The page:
Raoul was now sent to a board­ing school, but for­tu­nately for him he es­caped (for the time be­ing) the tra­di­tion­al rig­ors of an Eng­lish pub­lic school. In­stead, he went to a pro­gress­ive private school, which be­lieved in free­dom, self-ex­pres­sion, and coedu­ca­tion. Raoul re­membered his time there as one of the truly form­at­ive peri­ods of his life: “In one stroke it made me a life­time anglo­phile as well as a great ad­mirer of the op­pos­ite sex.”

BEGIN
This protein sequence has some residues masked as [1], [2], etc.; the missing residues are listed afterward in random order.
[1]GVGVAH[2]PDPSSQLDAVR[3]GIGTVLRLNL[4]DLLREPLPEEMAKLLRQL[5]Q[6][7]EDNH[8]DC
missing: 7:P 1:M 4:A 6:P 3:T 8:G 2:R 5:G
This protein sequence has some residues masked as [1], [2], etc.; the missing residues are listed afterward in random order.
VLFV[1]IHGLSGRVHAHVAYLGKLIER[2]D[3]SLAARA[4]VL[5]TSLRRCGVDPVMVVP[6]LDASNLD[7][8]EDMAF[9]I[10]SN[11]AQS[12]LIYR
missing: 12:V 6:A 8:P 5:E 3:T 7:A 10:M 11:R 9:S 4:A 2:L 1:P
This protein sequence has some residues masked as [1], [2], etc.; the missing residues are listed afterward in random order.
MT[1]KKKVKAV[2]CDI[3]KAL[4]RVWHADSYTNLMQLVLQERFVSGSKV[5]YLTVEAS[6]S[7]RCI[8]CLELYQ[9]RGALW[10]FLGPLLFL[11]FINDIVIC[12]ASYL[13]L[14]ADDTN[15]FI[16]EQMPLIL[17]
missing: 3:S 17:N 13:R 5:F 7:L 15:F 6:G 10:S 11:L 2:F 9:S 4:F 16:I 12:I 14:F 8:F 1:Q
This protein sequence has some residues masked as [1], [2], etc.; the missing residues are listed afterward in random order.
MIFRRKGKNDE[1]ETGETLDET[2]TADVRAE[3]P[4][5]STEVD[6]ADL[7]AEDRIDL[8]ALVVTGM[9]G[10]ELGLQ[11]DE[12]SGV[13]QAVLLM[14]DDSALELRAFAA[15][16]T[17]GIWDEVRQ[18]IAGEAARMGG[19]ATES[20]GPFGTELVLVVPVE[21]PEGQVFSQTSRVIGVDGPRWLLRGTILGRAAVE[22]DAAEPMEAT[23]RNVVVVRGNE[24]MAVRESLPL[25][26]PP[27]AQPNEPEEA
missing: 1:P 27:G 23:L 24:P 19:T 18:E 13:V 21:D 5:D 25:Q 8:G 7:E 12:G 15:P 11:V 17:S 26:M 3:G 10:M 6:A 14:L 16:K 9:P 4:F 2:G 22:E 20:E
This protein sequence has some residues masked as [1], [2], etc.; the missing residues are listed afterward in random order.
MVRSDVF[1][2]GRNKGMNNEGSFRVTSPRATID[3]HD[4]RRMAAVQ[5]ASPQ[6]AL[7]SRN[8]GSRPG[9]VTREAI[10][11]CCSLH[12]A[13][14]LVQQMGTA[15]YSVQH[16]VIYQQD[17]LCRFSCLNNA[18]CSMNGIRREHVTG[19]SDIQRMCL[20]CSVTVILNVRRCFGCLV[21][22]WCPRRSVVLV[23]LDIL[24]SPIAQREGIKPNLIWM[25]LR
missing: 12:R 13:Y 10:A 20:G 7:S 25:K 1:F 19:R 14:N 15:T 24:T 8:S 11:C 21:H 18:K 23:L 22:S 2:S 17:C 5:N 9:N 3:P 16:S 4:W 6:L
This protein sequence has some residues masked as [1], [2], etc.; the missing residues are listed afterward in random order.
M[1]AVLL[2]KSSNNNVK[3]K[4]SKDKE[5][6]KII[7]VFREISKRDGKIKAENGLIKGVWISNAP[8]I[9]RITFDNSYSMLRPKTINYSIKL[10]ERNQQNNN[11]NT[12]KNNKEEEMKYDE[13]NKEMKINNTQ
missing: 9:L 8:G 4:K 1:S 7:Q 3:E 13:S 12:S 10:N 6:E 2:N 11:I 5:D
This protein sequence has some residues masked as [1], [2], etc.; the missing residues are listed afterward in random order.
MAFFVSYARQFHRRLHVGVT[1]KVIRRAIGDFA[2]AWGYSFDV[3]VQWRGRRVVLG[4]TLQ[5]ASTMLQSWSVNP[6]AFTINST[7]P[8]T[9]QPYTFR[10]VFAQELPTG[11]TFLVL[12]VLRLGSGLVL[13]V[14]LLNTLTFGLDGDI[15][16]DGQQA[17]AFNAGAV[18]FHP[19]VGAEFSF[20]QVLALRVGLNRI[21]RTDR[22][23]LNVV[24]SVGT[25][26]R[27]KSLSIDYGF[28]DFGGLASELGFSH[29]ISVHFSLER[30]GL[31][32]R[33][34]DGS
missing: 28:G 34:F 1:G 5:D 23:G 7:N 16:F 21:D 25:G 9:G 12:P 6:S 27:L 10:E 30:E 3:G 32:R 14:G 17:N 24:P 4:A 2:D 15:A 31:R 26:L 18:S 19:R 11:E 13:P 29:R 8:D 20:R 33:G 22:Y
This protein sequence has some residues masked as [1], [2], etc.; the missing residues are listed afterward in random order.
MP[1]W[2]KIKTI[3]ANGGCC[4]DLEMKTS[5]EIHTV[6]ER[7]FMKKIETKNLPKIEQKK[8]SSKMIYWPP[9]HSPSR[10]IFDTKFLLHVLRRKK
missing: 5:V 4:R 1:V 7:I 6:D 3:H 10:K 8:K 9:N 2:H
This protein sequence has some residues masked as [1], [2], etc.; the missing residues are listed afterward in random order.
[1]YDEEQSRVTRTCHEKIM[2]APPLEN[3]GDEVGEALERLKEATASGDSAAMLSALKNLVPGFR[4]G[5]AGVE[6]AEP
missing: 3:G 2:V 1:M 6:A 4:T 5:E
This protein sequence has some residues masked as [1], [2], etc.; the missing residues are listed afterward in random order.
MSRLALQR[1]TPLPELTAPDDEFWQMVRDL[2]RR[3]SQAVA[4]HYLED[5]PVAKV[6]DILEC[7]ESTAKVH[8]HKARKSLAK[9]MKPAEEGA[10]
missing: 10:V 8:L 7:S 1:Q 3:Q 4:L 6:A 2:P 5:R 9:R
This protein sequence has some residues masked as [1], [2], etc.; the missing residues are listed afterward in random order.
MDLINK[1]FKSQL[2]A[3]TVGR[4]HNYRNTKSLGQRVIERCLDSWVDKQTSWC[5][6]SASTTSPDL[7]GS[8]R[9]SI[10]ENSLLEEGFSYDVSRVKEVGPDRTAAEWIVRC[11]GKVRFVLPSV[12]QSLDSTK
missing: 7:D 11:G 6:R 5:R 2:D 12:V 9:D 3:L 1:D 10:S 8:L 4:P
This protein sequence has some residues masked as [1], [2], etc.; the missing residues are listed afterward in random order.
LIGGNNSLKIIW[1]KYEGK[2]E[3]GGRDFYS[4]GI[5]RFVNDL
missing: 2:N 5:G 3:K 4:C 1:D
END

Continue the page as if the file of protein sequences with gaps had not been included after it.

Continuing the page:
His step­par­ents had only a trans­it visa for Eng­land, and they left for Canada early in 1940, with Raoul fol­low­ing shortly there­after. In Canada he had to have a fur­ther year of school­ing and, as he said, “the harsh fate of go­ing to a Brit­ish pub­lic school, which I had mi­ra­cu­lously so avoided in Eng­land, caught up with me in Canada.” In the au­tumn of 1941 he en­rolled at Mc­Gill Uni­versity as an elec­tric­al en­gin­eer­ing stu­dent. Here he had in­spir­ing teach­ers; he worked hard and gradu­ated in April 1945. At that stage he de­cided to en­list in the army, but with the end of the Pa­cific War his mil­it­ary ca­reer was cut short, and he re­turned to Mc­Gill in the au­tumn for a mas­ter’s de­gree. Dur­ing this time Raoul was very un­sure what path he should fol­low, and he even tried to take up medi­cine be­fore be­ing sym­path­et­ic­ally but firmly dis­cour­aged by the school’s dean of medi­cine. This re­jec­tion triggered a prompt re­sponse from Raoul — he de­cided there and then to be­come a math­em­atician.